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Australian Defence Minister Robert Hill's proposal to boost his country's military role in Philippine counter-terrorism (CT) operations, made during a 17 October visit to Zamboanga City, faces a rocky road to approval in a nationalistic Philippine Senate. The proposal, spurred by concern at terrorist group Jemaah Islamiyah's growing reliance on Mindanao as a training base and safe-haven for attacks across the region, requires a two-thirds vote of the 23-member upper house under the Philippine Constitution.
There are three aspects to the proposal. First, the Australian Special Air Service (SAS) Regiment - whose commander, Major-General Mike Hindmarsh, was in Zamboanga four days earlier - would train Philippine special forces, focusing on Long Range Reconnaissance Patrols. These patrols would seek out terrorists associated with JI and other jihadi networks finding sanctuary in the southern Philippines, including Darul Islam factions, Mujahidin Kompak and Laskar Jundullah. Bali bombers Dulmatin and Umar Patek, carrying bounties of US$10 million and US$1 million respectively since 7 October, have been the target of several US-supported air-strikes in Mindanao over the past year, but these have proven inconclusive in the absence of close ground support. Highly mobile intelligence-led teams on the ground could fill this gap.
SAS already trains elite Philippine units under a Defence Cooperation Program Memorandum of Agreement (MOU) effective since 1995. But the current Caracha program, underway since 2001, only involves half a dozen Australian personnel, who supplement US training assistance to newly formed Philippine Army Light Reaction Companies. These four-week crash courses hone abilities in reconnaissance and surveillance, small unit tactics, close quarters battle and night fighting, as well as other, non-lethal, skills. Developing an effective predator capability in the Philippine special forces demands a more significant Australian commitment, as they have been oriented towards a static role since the 1980s, overseeing local paramilitary garrisons in areas of communist insurgency. This model is inappropriate for the new threat.
The second aspect would also enhance Philippine forces' ability to hunt high-value targets, while leaving as small a footprint as possible in the volatile Muslim separatist communities harbouring them. Australian-made Rigid-Hulled Inflatable Boats with Kevlar armour would be supplied with training support, allowing penetration of inaccessible riverine and marshland terrain, particularly in parts of Maguindanao province where key JI figures are known to seek refuge. Australian participation in maritime surveillance and interdiction of jihadi infiltration/exfiltration routes across the Sulu and Celebes Seas is the third aspect of the proposal.
The difficulty arises from Article XVIII, Section 25 of the 1987 Philippine Constitution, which specifies that 'foreign military bases, troops or facilities shall not be allowed in the Philippines except under a treaty duly concurred in by the Senate'. Although this is a transitory provision originally aimed at the major American bases of Subic Bay and Clark Field - evicted by the Senate in 1991-92 - the Philippine Department of Justice ruled in 1996 that training programs involving more than twenty foreign personnel were subject to the same provision. US-Philippine defence cooperation went into a deep freeze for the next four years.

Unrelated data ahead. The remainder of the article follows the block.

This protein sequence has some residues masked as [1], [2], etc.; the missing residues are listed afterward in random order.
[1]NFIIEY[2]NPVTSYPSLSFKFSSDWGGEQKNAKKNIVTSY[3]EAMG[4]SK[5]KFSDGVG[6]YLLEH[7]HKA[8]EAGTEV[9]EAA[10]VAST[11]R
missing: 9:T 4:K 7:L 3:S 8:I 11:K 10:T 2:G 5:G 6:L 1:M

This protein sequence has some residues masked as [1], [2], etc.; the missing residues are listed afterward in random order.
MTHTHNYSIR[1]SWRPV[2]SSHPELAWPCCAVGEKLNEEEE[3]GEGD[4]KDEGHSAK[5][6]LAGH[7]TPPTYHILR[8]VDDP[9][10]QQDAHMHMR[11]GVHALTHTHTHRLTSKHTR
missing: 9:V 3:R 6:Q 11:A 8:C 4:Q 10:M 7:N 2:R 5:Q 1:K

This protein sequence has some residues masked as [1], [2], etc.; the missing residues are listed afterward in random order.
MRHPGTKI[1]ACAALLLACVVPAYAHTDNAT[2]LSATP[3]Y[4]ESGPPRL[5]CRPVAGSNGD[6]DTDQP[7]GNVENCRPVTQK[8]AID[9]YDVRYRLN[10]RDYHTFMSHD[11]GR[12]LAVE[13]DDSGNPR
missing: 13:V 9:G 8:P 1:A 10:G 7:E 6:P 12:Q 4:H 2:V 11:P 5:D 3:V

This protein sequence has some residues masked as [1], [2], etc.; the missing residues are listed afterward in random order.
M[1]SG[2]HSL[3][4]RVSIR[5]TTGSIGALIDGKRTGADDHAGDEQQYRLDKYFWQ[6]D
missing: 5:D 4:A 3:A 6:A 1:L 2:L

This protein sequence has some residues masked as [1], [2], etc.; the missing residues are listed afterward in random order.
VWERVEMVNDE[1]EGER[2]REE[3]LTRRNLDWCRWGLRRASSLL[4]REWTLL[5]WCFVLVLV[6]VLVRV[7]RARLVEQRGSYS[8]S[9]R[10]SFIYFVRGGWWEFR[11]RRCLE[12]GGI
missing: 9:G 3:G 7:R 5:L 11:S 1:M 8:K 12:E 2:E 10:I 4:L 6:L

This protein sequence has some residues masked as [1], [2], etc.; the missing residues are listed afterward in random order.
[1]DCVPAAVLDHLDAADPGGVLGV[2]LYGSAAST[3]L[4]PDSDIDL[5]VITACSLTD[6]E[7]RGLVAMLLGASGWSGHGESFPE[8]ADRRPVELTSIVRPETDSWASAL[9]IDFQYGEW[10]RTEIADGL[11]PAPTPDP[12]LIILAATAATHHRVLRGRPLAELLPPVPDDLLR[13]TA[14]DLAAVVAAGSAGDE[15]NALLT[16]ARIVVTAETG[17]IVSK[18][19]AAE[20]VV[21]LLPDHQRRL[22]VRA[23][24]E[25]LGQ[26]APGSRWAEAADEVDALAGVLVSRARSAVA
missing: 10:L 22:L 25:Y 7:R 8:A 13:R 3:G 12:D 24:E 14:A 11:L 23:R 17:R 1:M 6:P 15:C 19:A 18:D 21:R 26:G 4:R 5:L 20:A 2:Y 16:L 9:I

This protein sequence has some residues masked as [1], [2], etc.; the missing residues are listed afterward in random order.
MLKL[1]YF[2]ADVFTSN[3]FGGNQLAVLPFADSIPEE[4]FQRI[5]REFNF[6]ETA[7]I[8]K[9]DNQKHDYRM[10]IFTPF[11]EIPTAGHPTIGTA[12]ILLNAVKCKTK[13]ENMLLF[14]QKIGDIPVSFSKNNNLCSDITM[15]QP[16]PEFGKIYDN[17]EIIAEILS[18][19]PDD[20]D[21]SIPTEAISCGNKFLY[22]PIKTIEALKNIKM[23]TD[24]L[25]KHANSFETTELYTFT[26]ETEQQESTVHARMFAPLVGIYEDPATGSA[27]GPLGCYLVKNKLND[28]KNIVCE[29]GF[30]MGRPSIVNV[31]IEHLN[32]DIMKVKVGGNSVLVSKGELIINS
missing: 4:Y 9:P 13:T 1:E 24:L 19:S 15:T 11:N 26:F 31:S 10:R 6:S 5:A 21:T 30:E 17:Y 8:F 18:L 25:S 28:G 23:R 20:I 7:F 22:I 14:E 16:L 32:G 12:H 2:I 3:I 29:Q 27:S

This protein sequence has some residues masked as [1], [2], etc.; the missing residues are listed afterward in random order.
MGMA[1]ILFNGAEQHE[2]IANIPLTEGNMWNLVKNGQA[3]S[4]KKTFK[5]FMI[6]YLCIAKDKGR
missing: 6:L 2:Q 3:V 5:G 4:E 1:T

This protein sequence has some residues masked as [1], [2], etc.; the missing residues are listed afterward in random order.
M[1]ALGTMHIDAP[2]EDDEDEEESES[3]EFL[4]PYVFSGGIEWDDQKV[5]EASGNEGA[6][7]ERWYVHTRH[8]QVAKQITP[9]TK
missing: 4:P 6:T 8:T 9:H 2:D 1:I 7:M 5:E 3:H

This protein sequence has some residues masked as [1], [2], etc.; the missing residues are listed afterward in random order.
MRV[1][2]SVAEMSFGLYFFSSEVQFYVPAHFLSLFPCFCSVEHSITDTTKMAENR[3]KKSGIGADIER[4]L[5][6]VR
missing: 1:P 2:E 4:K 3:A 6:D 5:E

The Philippine Senate was only persuaded to ratify a Visiting Forces Agreement (VFA) with the US in May 1999 after aggressive Chinese activity in the disputed Mischief Reef. This has permitted resumed joint exercises since 2000, but the two years of diplomatic wrangling and further fifteen months taken to gain Senate approval of the VFA are not encouraging signs for Australia, which needs a similar treaty-level Status of Forces Agreement (SOFA) to proceed with its full CT proposal. A reported gang rape by US Marines at Subic on 1 November is heightening nationalist resentment amid calls for a review of the VFA.
Other areas of Philippine-Australian CT cooperation are moving forward. Canberra has doubled its assistance package to A$10 million, increased its in-country Australian Federal Police contingent from a single officer to seven - lending invaluable forensic and intelligence aid - and signed a border control MOU with Manila. But Senator Hill described the obstacles to his defence initiative as 'quite challenging'. The proposal will be identified with President Gloria Arroyo's administration, weakened by an election-rigging scandal and opposed by a majority of Philippine Senators, also ill-disposed in principle towards any foreign military presence.
Australia may thus initially pursue less controversial aspects of the plan, possible without a SOFA. Small numbers of Australian troops could operate in tandem with US forces already in place, or alongside other ASEAN partners with a shared interest in southern Philippine security. Offshore patrols would not require Senate concurrence, nor would bringing Filipino trainees to Australia, though this would lose the advantage of familiarization with the actual operational environment. Australia's continuing advocacy of the full Hill proposal should stress the professionalism and limited numbers of the forces involved, and the benefits for the Mindanao peace process of a surgical approach to excising the cancer of terrorism.
WATCHPOINT: Would a dramatic new attack by Mindanao-based terrorists create a sense of urgency in the Philippine Senate not seen since the Mischief Reef crisis?
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